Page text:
The difference between the two types of neighbors leads to difficulties. If we use discrete movement, then how to perceive movement along the diagonal? Do you allow it at all? How to make the look more organic? Different games use different approaches with their own advantages and disadvantages. One approach is not to use a square grid at all, but instead use hexagons.

Hexagon and its neighbors.

In contrast to the square, the hexagon has not eight, but six neighbors. All these neighbors are neighbors, there are no corner neighbors. That is, there is only one type of neighbors, which simplifies a lot. Of course, a grid of hexagons is more difficult to build than a square one, but we can handle it.

Before we get to work, we need to determine the size of the hexagons. Let the length of the edge be 10 units. Since the hexagon consists of a circle of six equilateral triangles, the distance from the center to any angle is also equal to 10. This value determines the outer radius of the hexagonal cell.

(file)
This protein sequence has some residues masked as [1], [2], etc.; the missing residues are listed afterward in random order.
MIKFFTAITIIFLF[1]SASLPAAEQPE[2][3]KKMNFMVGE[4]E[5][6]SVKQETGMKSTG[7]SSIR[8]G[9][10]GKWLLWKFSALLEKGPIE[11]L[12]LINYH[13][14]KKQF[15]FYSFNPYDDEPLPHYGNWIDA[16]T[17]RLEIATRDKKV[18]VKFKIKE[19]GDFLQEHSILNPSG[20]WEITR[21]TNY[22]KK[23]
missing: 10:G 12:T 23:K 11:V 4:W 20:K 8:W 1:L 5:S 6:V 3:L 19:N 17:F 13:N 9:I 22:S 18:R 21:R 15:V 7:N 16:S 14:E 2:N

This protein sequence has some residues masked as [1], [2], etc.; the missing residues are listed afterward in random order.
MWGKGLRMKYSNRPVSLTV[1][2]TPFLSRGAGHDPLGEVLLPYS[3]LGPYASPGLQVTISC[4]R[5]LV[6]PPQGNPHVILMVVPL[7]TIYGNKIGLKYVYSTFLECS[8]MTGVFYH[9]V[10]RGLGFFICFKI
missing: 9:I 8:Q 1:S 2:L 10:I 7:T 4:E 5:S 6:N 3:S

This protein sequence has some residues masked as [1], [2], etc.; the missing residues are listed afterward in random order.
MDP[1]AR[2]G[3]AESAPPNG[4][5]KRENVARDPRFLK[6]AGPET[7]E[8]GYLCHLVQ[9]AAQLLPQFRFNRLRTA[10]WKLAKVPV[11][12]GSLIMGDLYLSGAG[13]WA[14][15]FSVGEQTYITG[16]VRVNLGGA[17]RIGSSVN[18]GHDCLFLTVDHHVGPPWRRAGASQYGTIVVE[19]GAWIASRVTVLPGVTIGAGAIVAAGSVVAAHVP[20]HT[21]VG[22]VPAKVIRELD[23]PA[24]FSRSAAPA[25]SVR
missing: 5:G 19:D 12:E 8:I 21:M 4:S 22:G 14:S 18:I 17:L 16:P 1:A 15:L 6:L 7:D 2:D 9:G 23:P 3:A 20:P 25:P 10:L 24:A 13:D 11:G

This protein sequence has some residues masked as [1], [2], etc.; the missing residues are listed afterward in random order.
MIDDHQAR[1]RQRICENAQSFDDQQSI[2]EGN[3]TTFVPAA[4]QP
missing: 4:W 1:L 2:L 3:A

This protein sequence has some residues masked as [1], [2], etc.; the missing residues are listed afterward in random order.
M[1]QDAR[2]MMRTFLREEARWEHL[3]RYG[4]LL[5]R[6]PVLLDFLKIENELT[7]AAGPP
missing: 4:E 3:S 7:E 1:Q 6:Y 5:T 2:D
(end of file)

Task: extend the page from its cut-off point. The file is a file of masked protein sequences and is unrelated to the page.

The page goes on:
The outer and inner radius of the hexagon.

There is also an internal radius, which is the distance from the center to each of the edges. This parameter is important because the distance between the centers of the neighbors is equal to this value multiplied by two. Inner radius is from the outer radius, that is, in our case . Let's put these parameters in a static class for convenience.

using UnityEngine;
publicstaticclassHexMetrics {
}

How to display the value of the inner radius?
Возьмём один из шести треугольников шестиугольника. Внутренний радиус равен высоте этого треугольника. Эту высоту можно получить, разделив треугольник на два правильных треугольника, после чего воспользоваться теоремой Пифагора.

Поэтому для длины ребра  внутренний радиус равен .

If we are already engaged in this, then let's define the positions of the six corners relative to the center of the cell. It should be noted that there are two ways to orient a hexagon: upwards with a sharp or flat side. We will put up the corner. Let's start from this angle and add the rest clockwise. Place them on the XZ plane so that the hexagons are on the ground.

Possible orientations.

publicstatic Vector3[] corners = {